Nazis have just invaded France and the German army is encroaching upon Marseilles. Our protagonist, Georg – a lisping, haunted man in his early 20s whose head whips nervously at every police siren – sits in a café to meet a friend who says he can provide him with a boat ticket to Mexico. But there’s a catch: Georg needs to deliver a letter to a writer named Weidel, who, like Georg and his friend, is a Jewish refugee.
That’s roughly the opening to Transit Visa, a loosely autobiographical historic novel by Anna Seghers that was written in 1944. More than 70 years later, German writer-director Christian Petzold uses this same introduction in his film, Transit, which debuted at the Toronto International Film Festival this year and opens in cinemas across Canada later this month.
But Petzold’s adaptation has a twist: Georg’s story takes place in 2018.
However, his adaptation doesn’t rewrite the novel much. There are no smartphones or flat-screen TVs, nor is there any hint of the Internet, social media or even a computer. Technologically, though the cars and clothes are modern, this world seems as advanced as the 1940s: Georg is a trained TV and radio technician and he shows off his skills with a young boy’s busted transistor radio. When he finds a manuscript, it looks as if the author wrote it up on a typewriter.
It’s a brilliant conceit for two reasons. Firstly, considering Petzold initially considered directing a straight period-piece adaptation, I imagine the film’s producers breathed a sigh of relief in realizing how much they’d save in costume and set design costs.
But more importantly, the concept creates immediate empathy among the audience, which is rare for Holocaust films. This is a 21st-century refugee story – except these refugees are white Jews who are passable for locals, unless asked for their identity papers by stone-faced cops. Transit pushes well beyond its concept, engrossing audiences with a compassionate Holocaust allegory that blatantly condemns the rise of anti-immigrant populism throughout the West.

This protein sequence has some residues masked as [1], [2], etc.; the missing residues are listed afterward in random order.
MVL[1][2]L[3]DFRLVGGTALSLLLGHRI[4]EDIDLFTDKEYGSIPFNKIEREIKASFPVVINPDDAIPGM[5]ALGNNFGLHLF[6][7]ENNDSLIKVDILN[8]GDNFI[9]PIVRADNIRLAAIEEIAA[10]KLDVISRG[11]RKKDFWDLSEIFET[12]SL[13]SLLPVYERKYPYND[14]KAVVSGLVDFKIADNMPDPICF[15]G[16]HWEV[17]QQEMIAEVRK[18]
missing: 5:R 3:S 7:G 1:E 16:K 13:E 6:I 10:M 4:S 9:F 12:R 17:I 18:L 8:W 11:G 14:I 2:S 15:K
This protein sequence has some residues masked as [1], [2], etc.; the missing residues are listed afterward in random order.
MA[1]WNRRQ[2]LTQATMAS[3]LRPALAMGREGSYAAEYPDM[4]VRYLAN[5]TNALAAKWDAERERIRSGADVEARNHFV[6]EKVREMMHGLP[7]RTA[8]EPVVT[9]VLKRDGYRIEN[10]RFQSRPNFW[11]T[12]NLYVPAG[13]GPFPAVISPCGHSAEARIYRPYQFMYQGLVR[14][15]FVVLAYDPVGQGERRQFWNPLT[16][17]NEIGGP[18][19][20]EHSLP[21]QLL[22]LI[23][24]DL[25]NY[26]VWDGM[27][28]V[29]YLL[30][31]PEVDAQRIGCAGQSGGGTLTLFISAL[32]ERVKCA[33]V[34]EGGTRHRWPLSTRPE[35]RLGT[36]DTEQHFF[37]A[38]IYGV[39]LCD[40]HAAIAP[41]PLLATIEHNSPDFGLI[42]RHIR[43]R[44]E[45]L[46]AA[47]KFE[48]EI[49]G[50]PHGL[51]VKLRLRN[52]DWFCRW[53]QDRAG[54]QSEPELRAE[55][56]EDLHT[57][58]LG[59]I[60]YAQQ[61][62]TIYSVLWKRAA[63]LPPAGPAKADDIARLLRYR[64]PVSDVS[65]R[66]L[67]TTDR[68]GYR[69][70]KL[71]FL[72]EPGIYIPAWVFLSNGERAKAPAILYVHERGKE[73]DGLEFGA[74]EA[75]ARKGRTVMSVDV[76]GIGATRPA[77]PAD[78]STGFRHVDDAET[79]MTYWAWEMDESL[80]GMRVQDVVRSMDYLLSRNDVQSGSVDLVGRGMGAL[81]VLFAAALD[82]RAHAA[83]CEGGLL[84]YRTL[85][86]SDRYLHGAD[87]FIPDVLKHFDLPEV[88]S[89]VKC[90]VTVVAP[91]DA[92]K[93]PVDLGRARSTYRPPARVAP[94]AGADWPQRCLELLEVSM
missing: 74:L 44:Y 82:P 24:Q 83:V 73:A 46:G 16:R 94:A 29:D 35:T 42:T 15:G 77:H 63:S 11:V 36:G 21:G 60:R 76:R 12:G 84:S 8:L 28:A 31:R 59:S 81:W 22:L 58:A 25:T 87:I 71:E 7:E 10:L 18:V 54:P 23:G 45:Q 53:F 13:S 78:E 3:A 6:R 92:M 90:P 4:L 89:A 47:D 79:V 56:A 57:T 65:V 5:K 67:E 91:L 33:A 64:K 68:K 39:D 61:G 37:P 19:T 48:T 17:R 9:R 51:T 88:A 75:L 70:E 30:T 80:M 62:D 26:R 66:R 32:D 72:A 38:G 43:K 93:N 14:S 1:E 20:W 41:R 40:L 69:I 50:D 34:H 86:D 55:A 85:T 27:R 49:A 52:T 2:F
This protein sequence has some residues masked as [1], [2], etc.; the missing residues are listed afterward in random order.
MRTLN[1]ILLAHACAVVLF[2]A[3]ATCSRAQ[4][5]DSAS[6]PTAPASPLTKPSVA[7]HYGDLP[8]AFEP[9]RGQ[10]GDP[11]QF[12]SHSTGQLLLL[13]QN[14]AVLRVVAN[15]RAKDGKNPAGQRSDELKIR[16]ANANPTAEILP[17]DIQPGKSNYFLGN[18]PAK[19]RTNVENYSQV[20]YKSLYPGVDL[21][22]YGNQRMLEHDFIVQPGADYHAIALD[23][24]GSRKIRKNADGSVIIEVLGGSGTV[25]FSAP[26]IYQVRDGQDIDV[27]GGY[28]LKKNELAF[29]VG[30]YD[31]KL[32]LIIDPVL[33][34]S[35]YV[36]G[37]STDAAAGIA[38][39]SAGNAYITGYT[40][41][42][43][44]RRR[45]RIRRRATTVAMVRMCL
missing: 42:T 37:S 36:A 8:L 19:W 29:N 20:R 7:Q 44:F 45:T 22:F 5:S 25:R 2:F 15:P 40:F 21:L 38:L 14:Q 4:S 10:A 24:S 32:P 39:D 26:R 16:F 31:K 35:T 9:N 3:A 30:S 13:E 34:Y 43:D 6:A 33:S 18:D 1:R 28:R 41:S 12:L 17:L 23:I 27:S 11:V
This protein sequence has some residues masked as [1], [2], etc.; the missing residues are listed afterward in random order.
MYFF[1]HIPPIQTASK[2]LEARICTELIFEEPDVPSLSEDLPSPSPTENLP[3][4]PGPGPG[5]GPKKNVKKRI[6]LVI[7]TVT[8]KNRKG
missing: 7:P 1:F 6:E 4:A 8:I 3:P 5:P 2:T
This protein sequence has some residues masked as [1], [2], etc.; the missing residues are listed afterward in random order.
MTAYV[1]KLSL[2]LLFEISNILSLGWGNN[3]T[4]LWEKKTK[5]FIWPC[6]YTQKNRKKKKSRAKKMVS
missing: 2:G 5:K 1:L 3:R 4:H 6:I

In promotional materials for the movie, Petzold denounces historical cinema as a “safe zone,” which I take to mean a genre that blunts contemporary criticism by encouraging audiences to shake their heads at the hateful decisions of dead, misguided souls. To him, the political climate of modern-day Europe is not so different from how it was in the early 1940s. Many still fear refugees entering their countries illegally, stealing jobs and harming innocent citizens.
Petzold doubles down on this approach by glossing over details, naturally crafting a kind of hush-hush atmosphere. For the first 30 minutes, nobody even utters the word “Jew.” Indeed, if you didn’t know 20th-century history, the whole concept might fly over your head entirely.
Throughout the film, Georg meets a North African mother and son, a desperately lonely orchestra conductor, a resentful upper-class woman and a doctor crippled by unrequited love, among others – all of whom feel desperately lonely and eager to share their stories before it’s too late.
At just 100 minutes, Transit sometimes feels longer than it is. But it also gives Petzold breathing room to involve such side characters and meander from the main story. Georg meets many of them in almost surreal circumstances: one mysterious woman keeps reappearing, tapping him on the shoulder hopefully, then turning away in disappointment. Her reasoning is revealed eventually, and it’s a wonderfully subdued revelation for the audience. But it’s a slow burn to get there.
There’s a delicacy to all Holocaust films. Filmmakers may rightly play it safe in respecting historic and personal facts, not wanting to embellish for the sake of drama in telling a story that’s already so heavy by nature. That makes Transit all the more refreshing. In a genre saturated with biographical narratives and war stories, this ranks as one of the sharpest Holocaust allegories of modern cinema.
Transit opens between Nov. 9 and 23 in theatres across Canada.